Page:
BAE Systems Submarine Solutions celebrates the keel laying of the fifth Astute boat, ‘Anson’, at a ceremony launched by Minister for International Security Strategy, Gerald Howarth MP.
Anson is the fifth of seven £1bn Astute class nuclear submarines that the Ministry of Defence has given approval to build. At 97 metres and with a displacement of 7,400 tonnes, like all the Astute class subs Anson has a nuclear propulsion system which means she will never need to be refuelled.
On Thursday (Oct 13) Gerald Howarth MP and John Hudson, managing director of BAE Systems Submarine Solutions, revealed the keel unit, the first pressure hull unit brought onto the build line in the main hall, at a shipyard ceremony in Barrow-in-Furness.
Known traditionally as ‘laying the keel’, for submarines a true keel is not fabricated or laid, so the ceremony marks the transition of the submarine’s construction from fabrication of the pressure hull units to full assembly of the hull in the main build hall, the Devonshire Dock Hall.
John Hudson said: “Today we embrace that tradition but with a modern twist. Anson’s keel is being laid vertically to enable more cost effective submarine production. It will be safer and easier for our engineers to install material and equipment into the hull in this orientation.”
Suppliers to the programme, children from 10 local schools, VIPs, local and national press and many of the engineering and support staff attended the ceremony. John Hudson stated that Boat 4, Audacious, is expected to take 20% less time to construct than the first boat, Ambush, owing to the manufacturing and supply chain efficiencies that the programme has fine-tuned in the last 12 years.
The early part of the Astute programme ran over-budget and behind schedule. Asked whether the Astute programme is back on track, John Hudson said: “Astute had a difficult early history. We baselined the programme two years ago, and since then it has been very, very stable we are delivering the programme to a high degree of predictability. It is a very complicated programme and things do go bump in the night – there are so many components to co-ordinate and so many different things that we need to do in order, but since we rebased it has been very stable.”
The Astute programme has developed the SEP supply chain collaboration programme with its key partners, including Babcock Marine and Rolls-Royce. Head of Programme for Astute Boats 5, 6 and 7 Nick Warburton says it encompasses several things, including the build methodology. “It has led to a more modular build of the boat, with larger components and numerous multi-mounts that speeds up assembly. The vertical assembly allows us to speed up the construction and is a lot safer because we don’t need as much scaffolding orientation.”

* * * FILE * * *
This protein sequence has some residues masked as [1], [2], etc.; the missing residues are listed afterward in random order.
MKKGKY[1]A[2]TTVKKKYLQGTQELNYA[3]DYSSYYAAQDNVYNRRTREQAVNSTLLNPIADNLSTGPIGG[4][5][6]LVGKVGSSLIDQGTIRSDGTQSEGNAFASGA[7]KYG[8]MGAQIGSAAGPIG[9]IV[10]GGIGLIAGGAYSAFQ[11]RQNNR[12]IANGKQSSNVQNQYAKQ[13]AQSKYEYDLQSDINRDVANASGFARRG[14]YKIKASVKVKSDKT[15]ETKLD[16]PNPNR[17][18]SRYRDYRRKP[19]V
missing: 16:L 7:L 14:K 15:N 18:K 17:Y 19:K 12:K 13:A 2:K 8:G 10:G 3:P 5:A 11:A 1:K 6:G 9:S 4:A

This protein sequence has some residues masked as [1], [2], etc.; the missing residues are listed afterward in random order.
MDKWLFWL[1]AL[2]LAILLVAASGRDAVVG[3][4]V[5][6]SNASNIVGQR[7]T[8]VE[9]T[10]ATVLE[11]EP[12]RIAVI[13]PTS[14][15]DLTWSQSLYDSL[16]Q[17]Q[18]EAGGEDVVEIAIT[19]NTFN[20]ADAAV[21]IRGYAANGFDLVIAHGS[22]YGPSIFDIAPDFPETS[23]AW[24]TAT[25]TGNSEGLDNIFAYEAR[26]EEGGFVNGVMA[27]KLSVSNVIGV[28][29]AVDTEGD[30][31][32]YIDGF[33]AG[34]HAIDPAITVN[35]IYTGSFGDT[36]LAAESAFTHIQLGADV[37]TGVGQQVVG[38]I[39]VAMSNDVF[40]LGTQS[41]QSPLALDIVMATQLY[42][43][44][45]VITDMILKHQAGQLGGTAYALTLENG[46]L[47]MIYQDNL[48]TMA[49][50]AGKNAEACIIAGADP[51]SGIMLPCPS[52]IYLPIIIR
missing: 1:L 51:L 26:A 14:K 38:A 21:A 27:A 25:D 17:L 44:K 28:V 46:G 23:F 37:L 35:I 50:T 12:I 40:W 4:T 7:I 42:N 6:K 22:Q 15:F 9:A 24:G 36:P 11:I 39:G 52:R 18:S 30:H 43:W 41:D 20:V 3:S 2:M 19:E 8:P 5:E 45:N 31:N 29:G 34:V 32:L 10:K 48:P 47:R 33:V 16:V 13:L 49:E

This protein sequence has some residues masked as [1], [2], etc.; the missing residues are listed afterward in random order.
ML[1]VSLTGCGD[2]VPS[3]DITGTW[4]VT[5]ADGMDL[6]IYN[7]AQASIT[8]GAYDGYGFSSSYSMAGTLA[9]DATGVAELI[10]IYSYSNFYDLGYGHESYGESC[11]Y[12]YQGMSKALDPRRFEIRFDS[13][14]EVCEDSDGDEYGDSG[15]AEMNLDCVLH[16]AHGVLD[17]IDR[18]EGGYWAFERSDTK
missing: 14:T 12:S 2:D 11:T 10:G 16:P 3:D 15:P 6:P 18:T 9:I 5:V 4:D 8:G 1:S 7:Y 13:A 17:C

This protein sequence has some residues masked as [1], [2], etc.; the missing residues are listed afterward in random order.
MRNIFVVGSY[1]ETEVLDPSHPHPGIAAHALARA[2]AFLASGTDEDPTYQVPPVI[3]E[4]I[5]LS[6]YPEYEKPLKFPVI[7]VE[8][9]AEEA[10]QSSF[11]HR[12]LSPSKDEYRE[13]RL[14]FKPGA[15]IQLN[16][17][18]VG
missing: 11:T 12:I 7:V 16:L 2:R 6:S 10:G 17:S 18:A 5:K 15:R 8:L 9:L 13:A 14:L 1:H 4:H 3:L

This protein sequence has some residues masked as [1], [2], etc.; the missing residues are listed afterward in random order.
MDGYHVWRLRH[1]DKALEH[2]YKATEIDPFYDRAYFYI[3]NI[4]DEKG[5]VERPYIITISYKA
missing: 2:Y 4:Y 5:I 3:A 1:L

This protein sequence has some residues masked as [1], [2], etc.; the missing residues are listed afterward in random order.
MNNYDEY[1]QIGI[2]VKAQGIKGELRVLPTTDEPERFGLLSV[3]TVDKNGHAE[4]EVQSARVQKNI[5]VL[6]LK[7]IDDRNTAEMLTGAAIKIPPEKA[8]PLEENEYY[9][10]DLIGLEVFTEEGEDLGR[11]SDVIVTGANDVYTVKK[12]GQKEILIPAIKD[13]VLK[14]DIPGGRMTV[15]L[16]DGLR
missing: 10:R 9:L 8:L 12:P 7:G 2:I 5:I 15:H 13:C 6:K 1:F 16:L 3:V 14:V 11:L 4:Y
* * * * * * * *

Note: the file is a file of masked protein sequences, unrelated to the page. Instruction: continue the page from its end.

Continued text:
For these subs, with a lead time of nine or 10 years, Mr Warburton says that changes in technology and commercial off-the-shelf equipment also greatly help to reduce costs. “As time ticks on, we take advantage of whatever innovations come up – for example, as the revised mission systems and sonars in Boat Four.”
Nineteen-year old Tom Milson, one of the company’s apprentice welders nearing the end of his second year, recently was runner up in the national final of the BOC Apprentice Welding Competition where he had to demonstrate stick and Realtrack welding, as well as the MIG type he was more used to. Next week he will represent England in the UK finals in Cambridge, where success might lead to EuroSkills or WorldSkills competition. “I would recommend the apprenticeship 110 per cent. BAE Systems gives full support to what you do, you learn a trade and see how a nuclear submarine is put together.” Tom has recently enrolled on a foundation degree in Business Management.
Anson is the fifth of a series of seven Astute class submarines being built in Barrow in a contract with the Ministry of Defence that dates back to 1997. The second-of-class, Ambush, underwent trim dive and incline testing over the weekend of October 1. The first boat, HMS Astute, was handed over to the Royal Navy in November 2010. Soon after, the submarine briefly ran aground in the Kyle of Lochalsh during shallow water trial manoeuvres. It recently completed an extensive package of work known a Base Maintenance Period at HM Naval Base Faslane. Following sea trials that included an unbroken 46-day period at sea, Commanding Officer of Astute Commander Iain Breckenridge, described the vessel’s capability as “exceptional”.
It takes about 18-months for the Royal Navy to assume control of the submarine from BAE Systems Submarine engineers and complete all the systems tests. When the handover is completed, the submarine can spend more than two years doing sea trials including deep diving, weapons systems tests and countless safety drills.
The BAE Systems’ submarine programme involves an extensive supply network of over 500 companies, with more than £4.4bn spent across the UK alone since 2000. BAE Systems’ submarine business employs about 5,000 people and is the largest employer in Barrow-in-Furness.
• Anson will never need to be refuelled
• About 110km of cabling and pipe work will be installed on board
• There are about 40,000 general welds and 50,000 pipe welds on the submarine. Each weld has to be signed off, and each is registered to track the operator and date of inspection.
• The Sonar 2076 sonar suite that will be fitted to Anson has the processing power of 2,000 laptops.
• Three chefs feed up to 130 crew a day. The submarine’s operational range is limited by stores and the human factor – the boat can run for maximum 90-days before needing to restock with food.
• Some sleeping areas accommodate 32 men in one space. Each bunk is about two metres, by 1m high by 1m wide. Only the Commanding Officer has his own cabin.